A simple example: a picture test, when a child is asked to draw a person. If before entering school, a child draws a person without a face, then there are serious personal problems, and the psychologist’s verdict will not be a good one. And if a child returning from Syria draws a person without a face, then it is completely normal since the doctrine forbids drawing living things. Therefore, there shouldn’t be an image of living thing in the rehabilitation center.  We have birds, fish, butterflies and everything with eyes and faces painted on the walls of children’s clinics, which is usual for us. For returnees, this will be a sensitive issue.

The organization of the rehabilitation process itself should begin with the collection of maximum information. We need to know in advance where will the returning children go. We need to know what to prepare for. If the kid has relatives who are ready to accept him, then this is one solution. If not, it is completely different issue. We need to know how many children are orphans and decide on who will be with them during the rehabilitation program.

There also should be a training hold for the personnel who is going to work with these people, how correctly it will affect the rehabilitation, how soft it will be. The staff needs to be trained in advance, even the kitchen worker and the technical staff. They should be aware of what they will encounter in the process of work and must clearly understand that everything that they see there, hear and recognize, even at random, cannot be carried outside the walls of the institution. This is not only a matter of stigmatization of returnees, but also a matter of staff safety.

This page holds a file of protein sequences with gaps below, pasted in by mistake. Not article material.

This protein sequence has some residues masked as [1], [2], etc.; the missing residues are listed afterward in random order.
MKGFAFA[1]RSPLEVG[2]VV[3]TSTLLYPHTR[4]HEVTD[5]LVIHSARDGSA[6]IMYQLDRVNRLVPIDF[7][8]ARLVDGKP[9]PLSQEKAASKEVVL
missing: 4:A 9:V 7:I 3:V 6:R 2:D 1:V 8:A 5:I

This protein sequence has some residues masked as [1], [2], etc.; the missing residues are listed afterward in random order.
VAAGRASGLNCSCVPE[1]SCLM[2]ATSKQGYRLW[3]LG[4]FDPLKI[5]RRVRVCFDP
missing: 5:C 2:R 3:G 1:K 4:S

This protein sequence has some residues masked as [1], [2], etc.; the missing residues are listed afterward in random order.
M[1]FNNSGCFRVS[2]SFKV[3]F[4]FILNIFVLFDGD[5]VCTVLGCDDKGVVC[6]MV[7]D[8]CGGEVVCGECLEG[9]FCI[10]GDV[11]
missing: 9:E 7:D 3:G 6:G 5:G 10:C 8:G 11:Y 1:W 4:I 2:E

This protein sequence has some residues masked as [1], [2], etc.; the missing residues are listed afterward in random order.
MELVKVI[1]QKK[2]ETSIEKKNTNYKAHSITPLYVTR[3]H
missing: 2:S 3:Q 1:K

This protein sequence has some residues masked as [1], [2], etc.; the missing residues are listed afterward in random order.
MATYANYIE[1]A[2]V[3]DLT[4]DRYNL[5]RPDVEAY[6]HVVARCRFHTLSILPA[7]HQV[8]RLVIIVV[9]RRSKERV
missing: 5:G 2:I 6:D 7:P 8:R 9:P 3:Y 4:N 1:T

How to build an effective rehabilitation plan?

What is rehabilitation? This is a team work.
This team shouldn’t consist of psychologists only, but of psychiatrists as well to diagnose and work with mental disorders people brought back from conflict zones. We need a “slang” translator who knows the concepts that are used within the group. Only an expert well-aware of the issue can understand the true meaning of these terms.

The next thing is the doctors who primarily take and assist in restoring physical health. I would even add a nutritionist to the large list of doctors because children and women are physically exhausted, they have starved. They need to be given time to restore the normal functioning of the gastrointestinal tract.

Imagine a person who was in the conflict zone for several years where the ideology of terror was the only existing ideology. These people were part of an organization that terrorized the whole world, and at the same time, the same organization terrorized its members. And now they fall into the hands of the military, are in camps and prisons, awaiting the trial. The conditions in these camps are no better than they were in the war zones, they continue to starve. Their bodies are malnourished. But when they arrive, do we really need to entertain them with songs and dances and strive to make them patriots?

You need to instill patriotism after you feed the person.

Each case needs to be studied separately, and thus the program should be built individually. There is no universal solution. If it existed across the globe, it would have been successfully used already. One after another, countries would declare the triumphs over such phenomena as extremism and terrorism. But there is no such magic recipe.